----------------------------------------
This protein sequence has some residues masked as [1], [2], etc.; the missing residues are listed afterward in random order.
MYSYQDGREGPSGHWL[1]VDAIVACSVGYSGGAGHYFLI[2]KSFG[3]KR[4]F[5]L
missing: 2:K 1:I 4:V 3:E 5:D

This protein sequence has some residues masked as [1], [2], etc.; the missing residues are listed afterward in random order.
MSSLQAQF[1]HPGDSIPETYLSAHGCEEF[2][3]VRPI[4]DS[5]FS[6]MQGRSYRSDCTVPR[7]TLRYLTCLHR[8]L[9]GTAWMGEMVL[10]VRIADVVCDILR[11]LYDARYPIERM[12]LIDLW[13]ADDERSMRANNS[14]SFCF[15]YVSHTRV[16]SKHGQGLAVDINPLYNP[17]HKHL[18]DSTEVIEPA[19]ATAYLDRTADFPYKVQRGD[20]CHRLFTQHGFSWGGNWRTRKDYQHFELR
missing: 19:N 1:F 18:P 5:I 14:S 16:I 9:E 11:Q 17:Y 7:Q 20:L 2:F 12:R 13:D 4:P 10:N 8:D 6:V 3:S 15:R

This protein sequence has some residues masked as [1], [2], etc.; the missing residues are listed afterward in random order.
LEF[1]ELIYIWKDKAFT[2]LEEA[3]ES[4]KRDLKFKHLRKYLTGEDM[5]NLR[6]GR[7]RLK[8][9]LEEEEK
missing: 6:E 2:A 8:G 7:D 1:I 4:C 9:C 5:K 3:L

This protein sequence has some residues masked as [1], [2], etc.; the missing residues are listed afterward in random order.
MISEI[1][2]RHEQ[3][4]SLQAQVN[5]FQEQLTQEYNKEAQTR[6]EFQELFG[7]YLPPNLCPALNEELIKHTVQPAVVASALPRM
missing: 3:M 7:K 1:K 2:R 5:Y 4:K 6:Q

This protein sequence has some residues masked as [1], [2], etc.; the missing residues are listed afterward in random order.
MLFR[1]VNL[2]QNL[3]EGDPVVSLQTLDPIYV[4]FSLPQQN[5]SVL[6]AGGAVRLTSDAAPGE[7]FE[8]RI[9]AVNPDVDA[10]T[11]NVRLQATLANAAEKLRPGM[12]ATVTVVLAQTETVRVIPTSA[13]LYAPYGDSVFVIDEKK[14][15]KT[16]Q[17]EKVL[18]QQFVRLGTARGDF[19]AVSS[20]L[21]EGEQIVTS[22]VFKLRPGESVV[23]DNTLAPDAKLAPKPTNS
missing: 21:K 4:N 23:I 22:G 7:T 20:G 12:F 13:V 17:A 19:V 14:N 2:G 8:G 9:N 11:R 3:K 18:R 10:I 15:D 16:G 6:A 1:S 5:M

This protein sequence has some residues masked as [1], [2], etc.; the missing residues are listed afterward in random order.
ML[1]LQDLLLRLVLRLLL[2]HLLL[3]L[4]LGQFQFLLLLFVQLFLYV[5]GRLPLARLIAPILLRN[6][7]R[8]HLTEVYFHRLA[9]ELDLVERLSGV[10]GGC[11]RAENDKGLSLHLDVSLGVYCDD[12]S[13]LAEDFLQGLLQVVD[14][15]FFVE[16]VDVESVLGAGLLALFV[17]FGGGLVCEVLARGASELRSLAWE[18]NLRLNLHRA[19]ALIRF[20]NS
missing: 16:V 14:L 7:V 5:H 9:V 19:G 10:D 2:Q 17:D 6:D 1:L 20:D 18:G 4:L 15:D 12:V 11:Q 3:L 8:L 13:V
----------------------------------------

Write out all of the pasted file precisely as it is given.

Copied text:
This protein sequence has some residues masked as [1], [2], etc.; the missing residues are listed afterward in random order.
MYSYQDGREGPSGHWL[1]VDAIVACSVGYSGGAGHYFLI[2]KSFG[3]KR[4]F[5]L
missing: 2:K 1:I 4:V 3:E 5:D

This protein sequence has some residues masked as [1], [2], etc.; the missing residues are listed afterward in random order.
MSSLQAQF[1]HPGDSIPETYLSAHGCEEF[2][3]VRPI[4]DS[5]FS[6]MQGRSYRSDCTVPR[7]TLRYLTCLHR[8]L[9]GTAWMGEMVL[10]VRIADVVCDILR[11]LYDARYPIERM[12]LIDLW[13]ADDERSMRANNS[14]SFCF[15]YVSHTRV[16]SKHGQGLAVDINPLYNP[17]HKHL[18]DSTEVIEPA[19]ATAYLDRTADFPYKVQRGD[20]CHRLFTQHGFSWGGNWRTRKDYQHFELR
missing: 19:N 1:F 18:P 5:I 14:S 16:I 9:E 11:Q 17:Y 7:Q 20:L 2:F 12:R 13:D 4:P 10:N 8:D 6:V 3:S 15:R

This protein sequence has some residues masked as [1], [2], etc.; the missing residues are listed afterward in random order.
LEF[1]ELIYIWKDKAFT[2]LEEA[3]ES[4]KRDLKFKHLRKYLTGEDM[5]NLR[6]GR[7]RLK[8][9]LEEEEK
missing: 6:E 2:A 8:G 7:D 1:I 4:C 9:C 5:K 3:L

This protein sequence has some residues masked as [1], [2], etc.; the missing residues are listed afterward in random order.
MISEI[1][2]RHEQ[3][4]SLQAQVN[5]FQEQLTQEYNKEAQTR[6]EFQELFG[7]YLPPNLCPALNEELIKHTVQPAVVASALPRM
missing: 3:M 7:K 1:K 2:R 5:Y 4:K 6:Q

This protein sequence has some residues masked as [1], [2], etc.; the missing residues are listed afterward in random order.
MLFR[1]VNL[2]QNL[3]EGDPVVSLQTLDPIYV[4]FSLPQQN[5]SVL[6]AGGAVRLTSDAAPGE[7]FE[8]RI[9]AVNPDVDA[10]T[11]NVRLQATLANAAEKLRPGM[12]ATVTVVLAQTETVRVIPTSA[13]LYAPYGDSVFVIDEKK[14][15]KT[16]Q[17]EKVL[18]QQFVRLGTARGDF[19]AVSS[20]L[21]EGEQIVTS[22]VFKLRPGESVV[23]DNTLAPDAKLAPKPTNS
missing: 21:K 4:N 23:I 22:G 7:T 20:G 12:F 13:V 17:A 19:V 14:N 2:G 8:G 9:N 11:R 3:K 18:R 10:I 15:D 16:G 6:A 1:S 5:M

This protein sequence has some residues masked as [1], [2], etc.; the missing residues are listed afterward in random order.
ML[1]LQDLLLRLVLRLLL[2]HLLL[3]L[4]LGQFQFLLLLFVQLFLYV[5]GRLPLARLIAPILLRN[6][7]R[8]HLTEVYFHRLA[9]ELDLVERLSGV[10]GGC[11]RAENDKGLSLHLDVSLGVYCDD[12]S[13]LAEDFLQGLLQVVD[14][15]FFVE[16]VDVESVLGAGLLALFV[17]FGGGLVCEVLARGASELRSLAWE[18]NLRLNLHRA[19]ALIRF[20]NS
missing: 16:V 14:L 7:V 5:H 9:V 19:G 10:D 2:Q 17:D 6:D 1:L 20:D 18:G 4:L 15:D 12:V 11:Q 3:L 8:L 13:V